The endless parallels made in recent days between the planned U.S. air strikes on Syria and the U.S.-led invasion of Iraq in 2003 may actually add to the general confusion more than dispel it.
In reality, the two have little in common. In Iraq, a massive coalition air campaign and a large-scale ground operation were parts of a more classic interstate war that later morphed into a decade-long occupation, coupled with a mounting counterinsurgency campaign. In Syria, the main military option in the offing — the U.S. intervention in the form of punitive air strikes limited in scope and duration — is planned to take place in the midst of the ongoing and increasingly sectarian civil war. This war is quickly becoming regionalized and is drawing in neighbors and other states in the region. If there is an accurate parallel with past U.S. interventions, it is Bosnia, not Iraq.
The administration of U.S. President Barack Obama has now found itself facing a difficult dilemma. But the current focus on the chemical weapons controversy in Syria should not distract from the more fundamental specifics, complexities and scenarios, nor from lessons to be gleaned from the past U.S. interventions into civil wars.
Even if the U.S.-led surgical air strikes are intense, their effect will be limited. A relatively limited intervention into a civil war may spur serious change if the warring sides are already worn out, which was the case in Bosnia but is not yet the case in Syria. The most U.S. air strikes can change in Syria now is to destroy some of Assad's military installations and perhaps help the rebels to create and defend a stronghold in the south of the country to serve as a base for the opposition government.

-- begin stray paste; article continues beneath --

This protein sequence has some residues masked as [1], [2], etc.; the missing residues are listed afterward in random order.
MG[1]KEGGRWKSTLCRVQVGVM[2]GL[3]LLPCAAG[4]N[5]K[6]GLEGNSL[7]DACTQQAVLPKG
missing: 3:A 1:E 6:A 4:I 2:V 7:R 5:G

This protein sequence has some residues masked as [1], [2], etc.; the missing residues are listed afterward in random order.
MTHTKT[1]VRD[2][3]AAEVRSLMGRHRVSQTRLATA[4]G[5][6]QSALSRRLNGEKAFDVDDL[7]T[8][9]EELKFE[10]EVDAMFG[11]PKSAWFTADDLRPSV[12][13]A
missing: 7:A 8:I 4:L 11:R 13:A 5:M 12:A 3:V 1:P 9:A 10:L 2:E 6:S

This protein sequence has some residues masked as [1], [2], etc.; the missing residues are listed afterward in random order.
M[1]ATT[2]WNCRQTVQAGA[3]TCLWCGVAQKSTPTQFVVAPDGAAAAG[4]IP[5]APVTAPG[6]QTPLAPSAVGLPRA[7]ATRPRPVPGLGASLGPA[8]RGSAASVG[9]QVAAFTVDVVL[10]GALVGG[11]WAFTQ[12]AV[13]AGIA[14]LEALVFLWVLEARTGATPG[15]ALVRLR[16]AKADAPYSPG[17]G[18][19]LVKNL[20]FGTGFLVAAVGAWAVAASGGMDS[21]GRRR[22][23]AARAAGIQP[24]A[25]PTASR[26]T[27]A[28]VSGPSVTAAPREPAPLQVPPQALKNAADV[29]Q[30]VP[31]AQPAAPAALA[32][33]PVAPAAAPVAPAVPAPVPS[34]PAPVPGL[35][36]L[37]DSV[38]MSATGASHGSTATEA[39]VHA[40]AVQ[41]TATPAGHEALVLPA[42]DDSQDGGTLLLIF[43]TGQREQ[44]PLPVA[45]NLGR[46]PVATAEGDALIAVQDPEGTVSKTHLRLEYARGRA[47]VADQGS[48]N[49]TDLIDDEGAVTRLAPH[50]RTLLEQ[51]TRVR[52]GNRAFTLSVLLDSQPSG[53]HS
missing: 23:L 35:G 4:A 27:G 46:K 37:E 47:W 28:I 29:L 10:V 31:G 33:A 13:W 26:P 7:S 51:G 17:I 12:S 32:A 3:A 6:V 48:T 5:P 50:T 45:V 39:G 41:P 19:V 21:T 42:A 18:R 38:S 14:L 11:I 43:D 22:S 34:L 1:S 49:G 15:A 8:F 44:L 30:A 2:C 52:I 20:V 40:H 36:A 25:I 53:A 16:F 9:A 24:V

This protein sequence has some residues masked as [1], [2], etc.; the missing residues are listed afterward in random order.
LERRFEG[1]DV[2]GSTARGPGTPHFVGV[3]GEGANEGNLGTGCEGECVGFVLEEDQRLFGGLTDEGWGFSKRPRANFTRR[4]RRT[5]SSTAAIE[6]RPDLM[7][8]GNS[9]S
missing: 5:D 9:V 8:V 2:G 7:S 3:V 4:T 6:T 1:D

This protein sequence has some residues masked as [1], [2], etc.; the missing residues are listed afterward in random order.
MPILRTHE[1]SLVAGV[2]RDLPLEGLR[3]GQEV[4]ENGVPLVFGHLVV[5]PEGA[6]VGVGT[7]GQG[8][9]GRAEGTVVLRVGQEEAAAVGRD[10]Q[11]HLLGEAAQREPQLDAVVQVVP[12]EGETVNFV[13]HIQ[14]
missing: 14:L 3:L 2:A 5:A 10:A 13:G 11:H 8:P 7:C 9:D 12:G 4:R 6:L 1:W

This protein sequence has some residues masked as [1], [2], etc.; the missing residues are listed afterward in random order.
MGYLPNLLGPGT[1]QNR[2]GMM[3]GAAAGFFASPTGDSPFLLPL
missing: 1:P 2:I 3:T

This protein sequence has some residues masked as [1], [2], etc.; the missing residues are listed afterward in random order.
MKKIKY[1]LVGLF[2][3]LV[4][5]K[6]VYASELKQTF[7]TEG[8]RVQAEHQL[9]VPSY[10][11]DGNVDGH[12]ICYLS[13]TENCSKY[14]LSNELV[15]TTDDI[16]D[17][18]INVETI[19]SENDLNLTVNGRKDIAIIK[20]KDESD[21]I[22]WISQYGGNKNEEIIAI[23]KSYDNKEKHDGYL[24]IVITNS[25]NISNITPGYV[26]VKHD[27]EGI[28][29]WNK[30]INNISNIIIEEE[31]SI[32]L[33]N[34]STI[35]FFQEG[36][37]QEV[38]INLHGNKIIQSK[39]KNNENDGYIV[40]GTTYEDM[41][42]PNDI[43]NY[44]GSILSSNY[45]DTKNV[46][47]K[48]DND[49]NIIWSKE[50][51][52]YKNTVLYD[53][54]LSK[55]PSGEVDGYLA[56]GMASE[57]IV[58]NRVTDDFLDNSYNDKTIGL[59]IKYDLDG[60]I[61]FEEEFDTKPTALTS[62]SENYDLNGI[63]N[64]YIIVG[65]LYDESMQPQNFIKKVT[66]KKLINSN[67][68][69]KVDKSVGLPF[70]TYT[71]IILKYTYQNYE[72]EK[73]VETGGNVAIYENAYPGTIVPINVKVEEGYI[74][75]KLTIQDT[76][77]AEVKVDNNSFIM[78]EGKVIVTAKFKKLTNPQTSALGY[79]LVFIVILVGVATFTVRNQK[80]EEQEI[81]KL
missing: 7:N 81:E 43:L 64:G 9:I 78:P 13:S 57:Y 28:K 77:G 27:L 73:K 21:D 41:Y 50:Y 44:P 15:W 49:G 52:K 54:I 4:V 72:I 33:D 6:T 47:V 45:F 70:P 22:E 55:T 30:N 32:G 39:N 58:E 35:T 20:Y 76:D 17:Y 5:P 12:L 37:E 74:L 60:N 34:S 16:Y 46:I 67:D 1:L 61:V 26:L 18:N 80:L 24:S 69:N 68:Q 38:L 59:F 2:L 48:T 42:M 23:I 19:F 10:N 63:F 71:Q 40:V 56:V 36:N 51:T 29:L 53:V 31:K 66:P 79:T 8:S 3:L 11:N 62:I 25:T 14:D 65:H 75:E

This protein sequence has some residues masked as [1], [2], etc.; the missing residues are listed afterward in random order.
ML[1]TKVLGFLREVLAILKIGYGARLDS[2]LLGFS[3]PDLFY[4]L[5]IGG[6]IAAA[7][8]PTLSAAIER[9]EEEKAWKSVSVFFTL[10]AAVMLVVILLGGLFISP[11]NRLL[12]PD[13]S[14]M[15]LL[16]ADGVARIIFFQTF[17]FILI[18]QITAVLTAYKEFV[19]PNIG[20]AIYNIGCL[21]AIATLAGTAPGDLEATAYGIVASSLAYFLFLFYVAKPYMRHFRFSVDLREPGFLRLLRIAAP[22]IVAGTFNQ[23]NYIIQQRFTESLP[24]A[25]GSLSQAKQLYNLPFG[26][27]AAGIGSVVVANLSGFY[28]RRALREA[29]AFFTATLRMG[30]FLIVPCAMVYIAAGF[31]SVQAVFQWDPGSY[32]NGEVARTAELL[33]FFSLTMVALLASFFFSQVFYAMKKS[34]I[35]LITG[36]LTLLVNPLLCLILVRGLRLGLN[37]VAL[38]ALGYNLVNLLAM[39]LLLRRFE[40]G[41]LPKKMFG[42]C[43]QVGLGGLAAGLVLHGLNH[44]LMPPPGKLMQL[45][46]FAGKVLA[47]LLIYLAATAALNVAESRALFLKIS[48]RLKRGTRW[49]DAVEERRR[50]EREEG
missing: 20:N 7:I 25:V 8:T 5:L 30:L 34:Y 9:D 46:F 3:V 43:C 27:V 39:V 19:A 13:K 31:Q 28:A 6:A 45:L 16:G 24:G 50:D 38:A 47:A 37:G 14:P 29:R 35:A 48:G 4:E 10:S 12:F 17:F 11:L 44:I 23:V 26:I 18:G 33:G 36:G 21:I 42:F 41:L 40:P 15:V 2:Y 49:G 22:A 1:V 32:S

But the United States' limited punitive intervention will not deliver a military solution. Nor is it particularly promising as leverage to push Assad into a negotiated solution with opposition forces. A combination of external air strikes with internal military pressure would give a major boost to further sectarianization of the Syrian conflict and the region as whole. Meanwhile, it will also be difficult to convince Syria's rebels to the negotiating table once they are emboldened by overt U.S. military backing.
The limited-strike option may well help the Obama administration avoid the "you break it, you own it" trap, the one that get the U.S. in so much trouble in Iraq and Afghanistan. But this option does not at all address the problems of the transition from war to peace. That will require not only some form of intra-Syrian arrangement, but also a massive international security commitment to oversee the long-term transition to peaceful rule, which promises to be messy, complicated and problem-ridden. To get militarily involved in the Syria crisis and pretend to ignore the aftermath, Libya-style, will clearly not work.
Yet neither the U.S., France or any other anti-Assad power appears to be interested in another long-term security engagement and controversial state-building experiment in Syria. In contrast to post-Dayton Bosnia, there is little chance that a new "coalition of the willing" will want to lead a security campaign and reconstruction efforts on the ground while remnants of the Syrian civil war in Syria are still ongoing. The U.S. regional allies, including Arab states and Turkey, do not have the capacity or international legitimacy to enforce peace. While U.S. air strikes may bring some short-term military results, they will not address any of the real issues at stake and may even further complicate them.